Pre-Workout Supplements vs Energy Drinks: Unveiling the Best for Your Fitness Goals

When it comes to your fitness, it can be a good idea to find something that will give you that energy boost to keep you going, especially if you’re planning on going on longer during your sessions. On one end, you have pre-workout supplements with plenty of ingredients that will increase energy.

The other end features energy drinks such as Red Bull or Monster. Which of these may be the best fit for your fitness goals? The answer may or may not surprise you.

As such, it may be a good idea to carefully read through this guide. Because both pre-workout and energy drinks may affect your workouts - for better or worse. Let’s get started.

Two flavors of the Essential Pre-Workout, from RAW

What Are the Main Differences Between Pre-Workouts and Energy Drinks?

To begin, let’s ask this burning question that may be going through your mind reading this. There are plenty of differences between pre-workout supplements and energy drinks. Let’s cut to the chase and go over what they are:

Caffeine content

Both pre-workout and energy drinks contain caffeine. However, not all pre-workouts do. The major difference in this regard is that energy drinks tend to have more caffeine as opposed to an average amount of pre-workout. Also, energy drinks and some pre-workouts may be equal in this regard.

One thing to keep in mind is that pre-workout may focus less on caffeine and more on the other ingredients aimed at increasing overall performance. Energy drinks focus on the boost and not so much on the performance.

Ingredient formulation

Aside from caffeine, pre-workouts contain a variety of other ingredients, such as BCAAs and nitric oxide boosters. These are designed to increase the blood flow and oxygen that is delivered to your muscles, providing that pump that will be beneficial to muscle growth over time.

Meanwhile, energy drinks contain other ingredients such as taurine, ginseng, and guarana, among others. They may not have the number of amino acids or nitric oxide boosters that will be beneficial for a muscular pump. So, there’s an obvious winner here when it comes to getting excellent performance benefits.

Sugar content

One thing that energy drinks are notorious for is the amount of sugar it contains. This can be a huge problem for those who want to keep in step with their fitness goals, especially when one of the goals is ensuring that they maintain a healthy weight.

Sugar may cause weight gain if consumed in more than ideal doses over a regular period. Needless to say, pre-workout supplements will not have the same amount of sugar content compared to their energy drink counterparts. If anything, sugar may hurt muscle strength as opposed to helping it.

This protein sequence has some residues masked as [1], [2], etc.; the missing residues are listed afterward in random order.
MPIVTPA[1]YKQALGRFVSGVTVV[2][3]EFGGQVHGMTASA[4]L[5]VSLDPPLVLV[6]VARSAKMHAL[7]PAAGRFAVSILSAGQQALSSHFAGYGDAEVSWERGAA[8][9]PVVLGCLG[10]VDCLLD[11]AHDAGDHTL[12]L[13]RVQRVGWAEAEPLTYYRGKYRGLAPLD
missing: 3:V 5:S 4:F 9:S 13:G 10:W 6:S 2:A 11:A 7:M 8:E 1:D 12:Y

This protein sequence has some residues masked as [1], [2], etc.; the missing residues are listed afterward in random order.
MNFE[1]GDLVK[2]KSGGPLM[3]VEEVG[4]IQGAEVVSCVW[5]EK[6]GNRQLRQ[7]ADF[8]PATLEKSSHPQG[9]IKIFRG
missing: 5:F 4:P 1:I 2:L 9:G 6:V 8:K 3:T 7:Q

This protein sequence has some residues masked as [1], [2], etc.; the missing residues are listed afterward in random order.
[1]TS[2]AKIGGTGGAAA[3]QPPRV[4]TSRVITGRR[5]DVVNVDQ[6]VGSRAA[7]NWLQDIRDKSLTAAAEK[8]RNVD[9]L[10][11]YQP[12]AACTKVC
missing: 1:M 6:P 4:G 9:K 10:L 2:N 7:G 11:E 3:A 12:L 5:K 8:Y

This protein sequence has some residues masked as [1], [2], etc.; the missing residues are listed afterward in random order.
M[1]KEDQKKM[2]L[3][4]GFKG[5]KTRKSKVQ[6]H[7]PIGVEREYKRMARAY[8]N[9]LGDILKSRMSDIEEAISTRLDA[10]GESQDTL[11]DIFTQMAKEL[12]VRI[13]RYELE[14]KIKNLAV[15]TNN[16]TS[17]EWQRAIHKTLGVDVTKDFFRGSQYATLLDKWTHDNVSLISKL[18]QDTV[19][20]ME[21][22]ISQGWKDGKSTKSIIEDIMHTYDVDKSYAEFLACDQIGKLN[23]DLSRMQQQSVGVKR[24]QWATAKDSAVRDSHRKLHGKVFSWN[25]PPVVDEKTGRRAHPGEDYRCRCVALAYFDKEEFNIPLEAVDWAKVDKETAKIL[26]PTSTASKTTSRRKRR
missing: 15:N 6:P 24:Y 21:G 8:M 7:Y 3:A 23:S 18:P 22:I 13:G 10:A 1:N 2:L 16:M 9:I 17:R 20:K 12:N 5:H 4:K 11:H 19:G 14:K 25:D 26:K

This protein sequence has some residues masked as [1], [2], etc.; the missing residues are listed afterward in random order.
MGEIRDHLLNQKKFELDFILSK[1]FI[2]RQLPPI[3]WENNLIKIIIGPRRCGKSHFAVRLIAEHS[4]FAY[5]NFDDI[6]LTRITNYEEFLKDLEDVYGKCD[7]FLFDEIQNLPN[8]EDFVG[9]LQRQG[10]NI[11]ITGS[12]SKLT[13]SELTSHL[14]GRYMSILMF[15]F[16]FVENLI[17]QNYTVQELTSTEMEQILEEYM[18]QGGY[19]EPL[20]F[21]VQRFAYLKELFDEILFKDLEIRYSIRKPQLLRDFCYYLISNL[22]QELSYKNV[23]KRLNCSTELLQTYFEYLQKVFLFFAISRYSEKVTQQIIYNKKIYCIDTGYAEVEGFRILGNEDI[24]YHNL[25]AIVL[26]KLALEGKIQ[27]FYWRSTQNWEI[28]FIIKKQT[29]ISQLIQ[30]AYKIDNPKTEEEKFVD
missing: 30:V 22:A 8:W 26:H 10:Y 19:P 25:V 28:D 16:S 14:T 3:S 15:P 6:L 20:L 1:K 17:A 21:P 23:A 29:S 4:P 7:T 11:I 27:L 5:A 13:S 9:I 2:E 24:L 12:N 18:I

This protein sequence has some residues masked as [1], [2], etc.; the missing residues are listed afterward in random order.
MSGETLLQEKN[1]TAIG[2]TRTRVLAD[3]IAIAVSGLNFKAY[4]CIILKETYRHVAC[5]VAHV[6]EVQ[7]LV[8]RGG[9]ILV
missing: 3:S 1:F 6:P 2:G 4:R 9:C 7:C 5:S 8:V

Overall effectiveness

Pre-workout can optimize exercise performance and muscle recovery. This can be due to the amount of BCAAs and nitric oxide boosters as the active ingredients. Chris Bumstead, a five-time Mr. Olympia and the face behind Raw Nutrition, knows that pre-workouts are performance-focused; thus, our pre-workouts contain plenty of high-quality ingredients to make your workouts more effective.

Energy drinks were designed for one purpose, a quick energy boost and nothing more. So, it's perhaps the one thing that fitness enthusiasts should stay away from (and for good reasons). 

What Are the Common Ingredients in Both?

Now, we’ll be taking a look at the common ingredients for pre-workout supplements and energy drinks. This will give you a good idea of what’s inside. Let’s start with a list of pre-workout ingredients:

Pre-workout ingredients

Caffeine

Of course, plenty of pre-workout powders have caffeine. Others, like our Pump Non-Stim Pre-Workout, do not. The important thing to remember is that this ingredient is included to increase your energy levels along with improved mental performance.

So you have just enough of an energy boost for workouts. Keep in mind that some pre-workouts have a higher amount of caffeine compared to others. One of them is our Pre Extreme, which contains 400 mg of caffeine.

Beta-alanine and nitric oxide boosters

Beta alanine is an important ingredient that will work as a nitric oxide booster. It will help expand the blood vessels allowing it to accommodate for increased blood flow and oxygen to the muscles. As a result, you get an excellent muscle pump that will make them look larger temporarily.

Of course, a pump will be useful if you intend to grow your muscles over a period of time. This ingredient is one of those “don’t leave home without it” kinds - because it’s essential to reducing muscle fatigue.

Creatine

Creatine may be found in some pre-workouts. They may not be found in all of them. However, this blend of amino acids will be great for muscle growth and recovery after working out. This is an excellent ingredient for those who want to enhance their athletic performance.

Energy drink ingredients

Now, let’s switch gears and discuss the common ingredients found in energy drinks. Here’s the list right here:

Caffeine

Self-explanatory. Energy drinks will focus more or so on the energy boost, unlike pre-workouts, even though some energy drinks may have more caffeine content than pre-workouts (and vice versa).

Sugar and artificial sweeteners

While these are included to make the energy drinks taste great, they can harm your overall health if they are consumed to excess. As such, it is important to consume sugar or artificial sweeteners in moderation if you so choose.